The H-1B visa issue rarely surfaces during presidential races, and that's what makes the entrance by Sen. Bernie Sanders (I-Vt.) into the 2016 presidential race so interesting. ... ...Sanders is very skeptical of the H-1B program, and has lambasted tech firms for hiring visa workers at the same time they're cutting staff. He's especially critical of the visa's use in offshore outsourcing.

Submission + - What Is Space?->

An anonymous reader writes: Many physicists, writes Jennifer Ouellette in “How Quantum Pairs Stitch Space-Time,” have long “suspected a deep connection between quantum entanglement — the ‘spooky action at a distance’ that so vexed Albert Einstein — and space-time geometry at the smallest scales.” How might entanglement stitch together the structured fabric of space-time? One compelling recent idea, writes K.C. Cole in “Wormholes Untangle a Black Hole Paradox,” suggests that quantum entanglement “could be creating the ‘spatial connectivity’ that ‘sews space together,’ according to Leonard Susskind, a physicist at Stanford University and one of the idea’s main architects.” This idea, though still in its infancy, would solve the troublesome black hole firewall paradox and, enticingly, could help explain quantum gravity.

To illustrate how space-time might arise from quantum entanglement, Quanta Magazine invited Owen Cornec, a data visualization fellow at Harvard University’s John F. Kennedy School of Government, to imagine peeling back layers of space to find a network of entanglements. The resulting interactive presentation serves as the third installment of our series on “The Quantum Fabric of Space-Time.”

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Submission + - FBI Slammed On Capitol Hill For 'Stupid' Ideas About Encryption->

blottsie writes: At a hearing in Washington, D.C., on Wednesday, the FBI endured outright hostility as both technical experts and members of Congress from both parties roundly criticized the law enforcement agency's desire to place so-called back doors into encryption technology.

"Creating a technological backdoor just for good guys is technologically stupid," said Rep. Ted Lieu (D-Calif.), a Stanford University computer science graduate. "That's just stupid."

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Submission + - Wellness App Author Lied About Cancer Diagnosis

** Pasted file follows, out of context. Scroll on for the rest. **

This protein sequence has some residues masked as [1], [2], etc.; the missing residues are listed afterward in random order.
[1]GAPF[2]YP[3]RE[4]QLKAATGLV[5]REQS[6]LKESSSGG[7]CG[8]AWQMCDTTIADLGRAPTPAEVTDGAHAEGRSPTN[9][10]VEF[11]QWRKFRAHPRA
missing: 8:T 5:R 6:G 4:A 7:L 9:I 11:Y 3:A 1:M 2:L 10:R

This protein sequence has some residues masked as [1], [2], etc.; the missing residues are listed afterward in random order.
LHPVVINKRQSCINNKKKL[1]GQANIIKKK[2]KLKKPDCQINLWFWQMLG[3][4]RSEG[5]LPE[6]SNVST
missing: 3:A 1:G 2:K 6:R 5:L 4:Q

Freshly Exhumed writes: Wellness advocate Belle Gibson, who translated her high profile as a cancer survivor into publishing success, has admitted her cancer diagnosis was not real. Ms Gibson, 23, who claimed to have healed terminal brain cancer by eating wholefoods, made the admission in an interview with the Australian Women's Weekly. The success of Gibson's book, The Whole Pantry, and her smartphone application, which advocates natural therapies, has been largely dependent on her high-profile as a cancer survivor. Sadly, we've seen this sort of behaviour before. It would seem that Belle Gibson has emulated Dr. Andrew Wakefield in knowingly decieving the public in ways that could possibly be dangerous to the health of believers.

Submission + - If Earth never had life, continents would be smaller-> 1 1

sciencehabit writes: It may seem counterintuitive, but life on Earth, even with all the messy erosion it creates, keeps continents growing. Presenting here this week at the annual meeting of the European Geosciences Union, researchers say it's the erosion itself that makes the difference in continental size. Plant life, for example, can root its way through rock, breaking rocks into sediment. The sediments, like milk-dunked cookies, carry liquid water in their pores, which allows more water to be recycled back into Earth’s mantle. If not enough water is present in the mantle about 100 to 200 km deep to keep things flowing, continental production decreases. The authors built a planetary evolution model to show how these processes relate and found that if continental weathering and erosion rates decreased, at first the continents would remain large. But over time, if life never evolved on Earth, not enough water would make its way to the mantle to help produce more continental crust, and whatever continents there were would then shrink. Now, continents cover 40% of the planet. Without life, that coverage would shrink to 30%. In a more extreme case, if life never existed, the continents might only cover 10% of Earth.